Deployment looks different for everyone. You could be gone for six months or more than a year, on a submarine or in a faraway desert. But in most cases, day-to-day life will look starkly different than it looks at home — including trips to the bank, post office and other mundane things you do to keep your financial world ship-shape.
“For deployments, you’ll be receiving additional income for things like hostile fire, hazardous duty and separation pay in most cases. Having a plan in place before you leave will make money management easier,” said Lacey Langford, a military wife, mom and veteran who’s known online as The Military Money Expert.
Last updated: May 17, 2021
Set Goals for Your Money
Like Langford said, you’ll want to have a plan in place before you deploy — and that includes a your financial goals.
“The biggest financial move a member should make prior to a deployment is to have a plan for the additional income. Many members, especially those about to go on their first deployment, don’t realize the new and potentially tax-free income they are about to earn. For those with a plan, the money can be accrued and put to good use (both short and long term),” said Chris Mancik, founder and chief strategist of Mil-Speak Marketing.
Your plan may include paying down debt or setting up a family vacation fund. Whatever it is, get clear with it — even better if you put it on paper.
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Set Up Automatic Saving
Odds are, if you have a bank account, you have access to an online space that allows you to transfer funds automatically to a savings account when they’re received. This money is set aside for you to use (or keep adding to) when you get back, and can also function as a security blanket for your family, should they need it while you’re gone.
Try to remember, though, that savings are savings for a reason.
“The biggest mistake many members make on deployment is to re-enforce the, “spend like a drunken sailor” when they get home (or go on liberty),” Mancik said.
Set Up Automatic Bill Pay
Like automatic savings, automatic bill pay should also be an option through your bank. This is vital if you have any recurring expenses while you’re gone, such as a car payment.
Have Someone Trustworthy Managing Things From Home
If you have expenses you don’t want to put on autopay — or infrequent expenses that are harder to automate — then it can’t be left up to your bank.
“If you need someone to help pay bills or help manage your money while you’re deployed, make sure it’s someone you trust. And when you do get access, be sure to check your bills are being paid and get a copy of your credit report,” Langford said.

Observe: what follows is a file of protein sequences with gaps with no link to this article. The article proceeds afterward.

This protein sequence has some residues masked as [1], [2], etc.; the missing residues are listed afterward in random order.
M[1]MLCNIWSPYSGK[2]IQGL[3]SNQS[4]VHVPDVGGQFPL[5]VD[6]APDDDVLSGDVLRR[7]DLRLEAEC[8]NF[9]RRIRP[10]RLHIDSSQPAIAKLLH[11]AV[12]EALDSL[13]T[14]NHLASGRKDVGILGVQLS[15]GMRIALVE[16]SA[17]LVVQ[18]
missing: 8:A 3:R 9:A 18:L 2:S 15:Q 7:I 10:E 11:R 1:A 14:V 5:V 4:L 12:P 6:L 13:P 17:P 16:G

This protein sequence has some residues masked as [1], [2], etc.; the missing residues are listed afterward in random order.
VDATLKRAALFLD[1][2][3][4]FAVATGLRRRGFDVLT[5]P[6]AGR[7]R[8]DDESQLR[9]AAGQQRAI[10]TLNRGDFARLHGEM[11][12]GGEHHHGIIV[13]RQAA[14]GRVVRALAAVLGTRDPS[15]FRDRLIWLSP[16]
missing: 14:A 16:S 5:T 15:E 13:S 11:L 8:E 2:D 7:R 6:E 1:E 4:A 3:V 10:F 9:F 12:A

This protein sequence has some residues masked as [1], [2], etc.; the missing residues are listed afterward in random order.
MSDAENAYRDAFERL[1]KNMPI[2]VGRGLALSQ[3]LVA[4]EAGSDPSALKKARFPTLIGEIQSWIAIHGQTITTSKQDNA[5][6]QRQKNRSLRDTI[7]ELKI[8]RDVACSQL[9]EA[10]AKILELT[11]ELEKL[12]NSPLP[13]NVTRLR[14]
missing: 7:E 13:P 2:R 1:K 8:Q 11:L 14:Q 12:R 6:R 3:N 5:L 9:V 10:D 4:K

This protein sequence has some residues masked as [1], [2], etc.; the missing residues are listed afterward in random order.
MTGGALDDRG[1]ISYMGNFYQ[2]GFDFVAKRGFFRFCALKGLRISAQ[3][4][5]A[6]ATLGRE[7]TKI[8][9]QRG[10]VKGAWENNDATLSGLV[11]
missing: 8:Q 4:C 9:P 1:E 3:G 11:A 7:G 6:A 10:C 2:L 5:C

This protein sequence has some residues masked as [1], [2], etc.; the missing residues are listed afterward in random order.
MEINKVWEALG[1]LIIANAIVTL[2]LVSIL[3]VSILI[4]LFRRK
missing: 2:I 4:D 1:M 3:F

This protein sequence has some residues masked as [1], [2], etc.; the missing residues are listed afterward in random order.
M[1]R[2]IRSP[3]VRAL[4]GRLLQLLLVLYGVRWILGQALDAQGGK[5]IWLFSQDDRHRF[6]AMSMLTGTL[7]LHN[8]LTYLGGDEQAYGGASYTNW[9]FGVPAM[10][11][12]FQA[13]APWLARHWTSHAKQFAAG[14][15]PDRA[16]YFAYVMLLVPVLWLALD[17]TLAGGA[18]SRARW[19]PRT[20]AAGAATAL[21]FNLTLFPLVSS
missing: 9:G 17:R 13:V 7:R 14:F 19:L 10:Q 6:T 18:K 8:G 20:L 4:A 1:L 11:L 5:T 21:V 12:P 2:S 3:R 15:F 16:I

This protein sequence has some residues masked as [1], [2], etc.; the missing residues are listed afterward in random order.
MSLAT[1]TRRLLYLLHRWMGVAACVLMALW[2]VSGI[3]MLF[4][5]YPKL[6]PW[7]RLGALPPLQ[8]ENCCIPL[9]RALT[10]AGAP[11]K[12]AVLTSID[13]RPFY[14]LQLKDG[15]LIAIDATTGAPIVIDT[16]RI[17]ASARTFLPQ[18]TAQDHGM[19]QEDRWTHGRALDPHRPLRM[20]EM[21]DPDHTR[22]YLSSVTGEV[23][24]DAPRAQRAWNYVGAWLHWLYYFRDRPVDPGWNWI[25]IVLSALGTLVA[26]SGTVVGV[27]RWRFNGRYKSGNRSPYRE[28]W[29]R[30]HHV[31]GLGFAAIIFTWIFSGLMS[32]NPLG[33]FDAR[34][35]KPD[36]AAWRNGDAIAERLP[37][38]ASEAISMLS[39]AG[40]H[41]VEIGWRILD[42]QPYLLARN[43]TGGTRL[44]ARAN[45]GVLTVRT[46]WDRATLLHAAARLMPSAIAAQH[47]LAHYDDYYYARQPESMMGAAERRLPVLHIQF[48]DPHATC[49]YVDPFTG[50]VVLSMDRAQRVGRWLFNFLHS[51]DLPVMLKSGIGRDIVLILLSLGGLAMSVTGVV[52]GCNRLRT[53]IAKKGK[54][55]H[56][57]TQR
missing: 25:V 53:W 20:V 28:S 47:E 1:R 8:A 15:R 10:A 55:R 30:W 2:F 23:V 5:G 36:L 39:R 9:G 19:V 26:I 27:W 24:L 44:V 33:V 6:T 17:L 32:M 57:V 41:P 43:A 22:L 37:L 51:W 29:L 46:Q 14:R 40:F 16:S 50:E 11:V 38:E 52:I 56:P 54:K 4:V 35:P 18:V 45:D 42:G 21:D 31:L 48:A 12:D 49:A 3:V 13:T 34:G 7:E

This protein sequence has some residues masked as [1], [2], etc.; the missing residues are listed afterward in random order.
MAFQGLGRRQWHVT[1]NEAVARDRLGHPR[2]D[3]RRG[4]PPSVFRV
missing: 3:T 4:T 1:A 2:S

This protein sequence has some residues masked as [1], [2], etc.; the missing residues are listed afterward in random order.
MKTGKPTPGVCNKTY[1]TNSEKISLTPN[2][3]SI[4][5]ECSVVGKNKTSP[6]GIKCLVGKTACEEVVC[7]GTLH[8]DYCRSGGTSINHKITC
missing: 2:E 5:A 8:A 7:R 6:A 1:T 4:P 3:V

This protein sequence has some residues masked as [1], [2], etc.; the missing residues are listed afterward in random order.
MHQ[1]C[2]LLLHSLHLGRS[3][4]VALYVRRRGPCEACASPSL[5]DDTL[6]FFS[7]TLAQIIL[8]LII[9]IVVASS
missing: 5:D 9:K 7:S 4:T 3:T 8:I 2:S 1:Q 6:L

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Review Your Thrift Savings Plan (TSP)
Aside from allocating funds to your savings account, you should be thinking about longer-term investments such as your retirement account, which earns higher interest.
“While my husband was deployed in the Middle East, he took advantage of (his) extra income by contributing more to his TSP (Thrift Savings Plan),” said Suzanne Howell, military spouse and founder of The Remote Mom. “He didn’t have to pay taxes on those contributions.”
Reach Out to Your Bank
It’s a good idea to let your bank know when you’re deploying and how long you’ll be gone. This way, they can make a note in your accounts and prevent any fraud that may occur while you’re away.
Contact Your Credit Card Companies
In the same vein, you should contact your credit card companies if you have any outstanding debt. They will often lower your interest rates while you’re away, giving you a chance to knock out your debt faster — which should be a priority if you haven’t already made it one.
Reach Out to Your Car Insurance Company
“If your vehicle will be in storage during your deployment, reach out to your insurance company. They can lower your premiums while you’re away,” Langford said.
Service members have certain rights on deployment or before a permanent change of station (PCS), per the Servicemember’s Civil Relief Act (SCRA). This includes the right to terminate an apartment lease, car lease or cellphone contract without penalty.
If you have a contract you know you won’t be using while you’re away, consider canceling it and pocketing the cash.
Prepare Financial Records
Put together a binder or folder with information about your bank accounts and any other assets your loved ones should be aware of. You should include your will, power of attorney, medical directive and letter of instruction should anything happen to you. This way, you can be sure that everything’s squared away and in safe hands before you leave.
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